Throughout his long and incredible career, Clint Eastwood has starred in and directed some of the most interesting and amazing films of the last forty years. In that time he has played his share of tough, no-nonsense men, and directed his share as well, but the character of Walt Kowalski takes that old surly attitude to new heights.
Eastwood stars in and directs Gran Torino, an odd drama about a prejudiced old man named Walt who becomes an icon for the people he seems to hate.
Disenfranchised from his church, his family, and living in a community that has slowly been turned into a multicultural suburb, trouble comes to his own front yard, and aging Walt doesn’t hesitate in dealing with a local gang that is making trouble for the family next door.
As the community celebrates him he tries to adjust, and slowly comes to realize what he really thinks about the people he has always riled against.
For me, what makes Gran Torino a good film is not necessarily the acting, or even the direction, but the tones in the story itself, which take a head-on approach to racism. It is not a subtle film, but it can be clever, and Eastwood plays Walt to the utmost believable level, infusing the character with heart, buried beneath the broken, craggy exterior.
The truth is that a lot of the film left me rolling my eyes, including most of the last twenty minutes, but Gran Torino left an impression on me that conquers even the most ham-fisted and melodramatic of endings.
Considering Eastwood has suggested this might be the last film he stars in, it’s a worthwhile effort, and his performance is a huge part of that. But looking at his recent directorial efforts, including Changeling and Letters from Iwo Jima, it’s clearly time for Eastwood to stick to directing.
You could hardly pick a better subject for our trying times than a movie that tackles corruption and world-wide investment schemes in the banking industry.
Clive Owen stars as Interpol Agent Louis Salinger in this thriller about a powerful investment bank, which clearly has evil ties, and a tendency to kill people with loose lips.
Working with an American District Attorney, played by Naomi Watts, the two go on a far-reaching search for connected individuals who could help them bring the bank to justice.
Their search leads them from Berlin, on to Milan, and then on to New York, building on leads and counting the bodies that start to pile up.
Directed by Tom Tykwer, the man who brought us Run Lola Run, The International has an interesting, if convoluted plot that runs just on the edge between boredom and brilliance. Owen broods his way through the details, but because he invests a lot into this role, he is easily the best part of the film, especially compared to the otherwise half-interesting or half-developed characters.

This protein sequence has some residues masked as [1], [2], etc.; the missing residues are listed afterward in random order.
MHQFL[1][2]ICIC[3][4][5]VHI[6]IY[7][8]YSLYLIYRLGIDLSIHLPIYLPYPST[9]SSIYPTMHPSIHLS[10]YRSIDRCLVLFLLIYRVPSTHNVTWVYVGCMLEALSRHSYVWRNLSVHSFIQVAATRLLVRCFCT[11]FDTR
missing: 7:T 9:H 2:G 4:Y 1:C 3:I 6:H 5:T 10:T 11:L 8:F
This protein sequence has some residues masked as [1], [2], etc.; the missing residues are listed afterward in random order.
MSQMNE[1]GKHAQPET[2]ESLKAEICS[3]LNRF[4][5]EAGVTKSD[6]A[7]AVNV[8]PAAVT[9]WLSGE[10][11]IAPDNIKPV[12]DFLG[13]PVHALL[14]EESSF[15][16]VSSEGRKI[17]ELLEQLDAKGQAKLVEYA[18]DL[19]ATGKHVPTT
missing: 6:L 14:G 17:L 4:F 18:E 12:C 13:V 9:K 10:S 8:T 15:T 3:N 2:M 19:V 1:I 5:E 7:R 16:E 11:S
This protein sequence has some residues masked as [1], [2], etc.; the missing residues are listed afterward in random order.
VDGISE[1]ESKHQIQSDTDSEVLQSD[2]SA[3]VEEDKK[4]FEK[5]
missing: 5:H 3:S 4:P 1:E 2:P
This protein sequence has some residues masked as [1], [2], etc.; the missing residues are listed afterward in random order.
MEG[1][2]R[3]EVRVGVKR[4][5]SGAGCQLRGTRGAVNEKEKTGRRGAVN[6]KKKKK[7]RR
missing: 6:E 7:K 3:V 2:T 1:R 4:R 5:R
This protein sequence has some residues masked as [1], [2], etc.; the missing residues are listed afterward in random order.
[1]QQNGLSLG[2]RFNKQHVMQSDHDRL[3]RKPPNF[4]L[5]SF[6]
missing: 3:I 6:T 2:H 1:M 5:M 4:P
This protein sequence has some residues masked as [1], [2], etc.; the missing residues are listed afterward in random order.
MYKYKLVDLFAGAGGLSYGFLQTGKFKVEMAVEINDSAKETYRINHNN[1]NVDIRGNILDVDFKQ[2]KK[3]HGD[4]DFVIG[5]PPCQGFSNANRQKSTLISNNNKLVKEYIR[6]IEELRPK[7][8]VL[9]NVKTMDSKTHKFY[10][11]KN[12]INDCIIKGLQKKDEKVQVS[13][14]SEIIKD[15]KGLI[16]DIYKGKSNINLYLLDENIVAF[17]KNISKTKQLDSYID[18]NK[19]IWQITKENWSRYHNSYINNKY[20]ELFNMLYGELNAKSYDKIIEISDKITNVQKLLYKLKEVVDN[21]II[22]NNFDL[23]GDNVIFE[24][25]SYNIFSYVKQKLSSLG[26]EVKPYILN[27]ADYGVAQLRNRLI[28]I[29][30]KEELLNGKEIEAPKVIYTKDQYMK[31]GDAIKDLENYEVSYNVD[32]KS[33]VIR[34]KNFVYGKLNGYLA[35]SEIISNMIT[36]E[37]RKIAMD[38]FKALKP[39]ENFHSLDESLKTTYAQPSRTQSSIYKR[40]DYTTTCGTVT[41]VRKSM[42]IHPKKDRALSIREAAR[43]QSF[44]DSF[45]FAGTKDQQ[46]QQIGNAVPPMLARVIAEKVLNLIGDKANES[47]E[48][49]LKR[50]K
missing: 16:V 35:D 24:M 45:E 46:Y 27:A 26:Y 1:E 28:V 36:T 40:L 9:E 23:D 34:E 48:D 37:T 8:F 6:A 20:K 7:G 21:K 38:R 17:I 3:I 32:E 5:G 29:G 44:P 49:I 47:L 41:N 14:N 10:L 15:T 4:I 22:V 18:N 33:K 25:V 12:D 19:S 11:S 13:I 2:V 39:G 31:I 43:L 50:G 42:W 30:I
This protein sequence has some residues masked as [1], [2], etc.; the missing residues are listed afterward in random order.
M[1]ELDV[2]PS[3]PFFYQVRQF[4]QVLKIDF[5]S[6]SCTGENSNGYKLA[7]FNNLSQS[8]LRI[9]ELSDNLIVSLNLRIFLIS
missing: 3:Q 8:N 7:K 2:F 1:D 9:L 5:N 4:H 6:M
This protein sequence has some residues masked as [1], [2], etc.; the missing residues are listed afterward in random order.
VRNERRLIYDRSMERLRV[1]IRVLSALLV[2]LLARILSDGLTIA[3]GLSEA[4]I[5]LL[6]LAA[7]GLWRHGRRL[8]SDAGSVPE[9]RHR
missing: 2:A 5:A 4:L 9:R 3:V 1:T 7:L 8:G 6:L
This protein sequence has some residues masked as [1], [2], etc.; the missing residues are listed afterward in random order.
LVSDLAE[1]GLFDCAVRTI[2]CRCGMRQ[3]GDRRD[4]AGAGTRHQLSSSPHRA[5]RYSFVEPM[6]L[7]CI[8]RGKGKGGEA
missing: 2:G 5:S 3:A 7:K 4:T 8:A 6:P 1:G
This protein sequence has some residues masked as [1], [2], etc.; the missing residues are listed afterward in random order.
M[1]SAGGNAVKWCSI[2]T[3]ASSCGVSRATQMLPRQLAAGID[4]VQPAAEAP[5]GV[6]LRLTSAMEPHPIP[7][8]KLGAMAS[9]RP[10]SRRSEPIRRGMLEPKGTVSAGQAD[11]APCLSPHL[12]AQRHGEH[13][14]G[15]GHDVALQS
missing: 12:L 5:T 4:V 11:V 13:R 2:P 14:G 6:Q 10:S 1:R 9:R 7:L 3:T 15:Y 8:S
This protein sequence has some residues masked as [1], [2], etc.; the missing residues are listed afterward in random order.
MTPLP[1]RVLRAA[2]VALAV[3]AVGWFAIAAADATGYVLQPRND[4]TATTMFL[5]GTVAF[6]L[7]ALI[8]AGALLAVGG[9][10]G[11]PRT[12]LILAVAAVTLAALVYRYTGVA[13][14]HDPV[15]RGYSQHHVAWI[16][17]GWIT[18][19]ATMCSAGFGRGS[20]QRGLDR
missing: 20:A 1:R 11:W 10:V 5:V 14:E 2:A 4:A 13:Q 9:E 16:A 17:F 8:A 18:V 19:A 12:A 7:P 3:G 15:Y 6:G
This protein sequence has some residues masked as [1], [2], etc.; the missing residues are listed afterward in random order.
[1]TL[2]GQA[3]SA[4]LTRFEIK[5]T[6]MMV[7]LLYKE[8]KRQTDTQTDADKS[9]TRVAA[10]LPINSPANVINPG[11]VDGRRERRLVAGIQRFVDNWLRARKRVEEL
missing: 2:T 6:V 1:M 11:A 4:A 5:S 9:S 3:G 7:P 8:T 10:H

Watts is especially bad in this film, walking into a closet that the script-writers built for her, and never bothering to turn on a light. Her character also seems like a lost soul, brought in during an earlier version of the script that might have once given her something to do, but in the final cut, it’s hard to care why she would even bother to show up.
Lastly, don’t let Columbia Pictures’ misleading trailers get the better of you. The International is a thriller, with one big, explosive scene, but the rest of the film is essentially a tense drama focused on one great actor.
Let’s just get this out of the way. The critics are not impressed with Fired Up.
That said, critics have a tendency to reject films that don’t strive for greatness and they often miss one of the most important things: sometimes audiences just want a good laugh. It’s not rocket science people.
In this made-for-teens film by first-time director Will Gluck, two high school guys (Nicholas D’Agosto and Eric Christian Olsen) ditch football camp for their dream experience: cheerleader camp. As the only two guys with this idea, this of course gives them access to a camp full of beautiful women, but what happens when one of them falls for the head cheerleader? Or when the two guys need to actually help make it into a cheer competition?
Fired Up will not win any awards, but it will make you laugh and the rapid-fire puns and jokes are ten times more ingenious than any of the recent spoof movies. Considering my initial disdain for this film, I almost feel like I owe the filmmakers some sort of apology, but they’ll have to settle for my happy recommendation of this slick and silly comedy.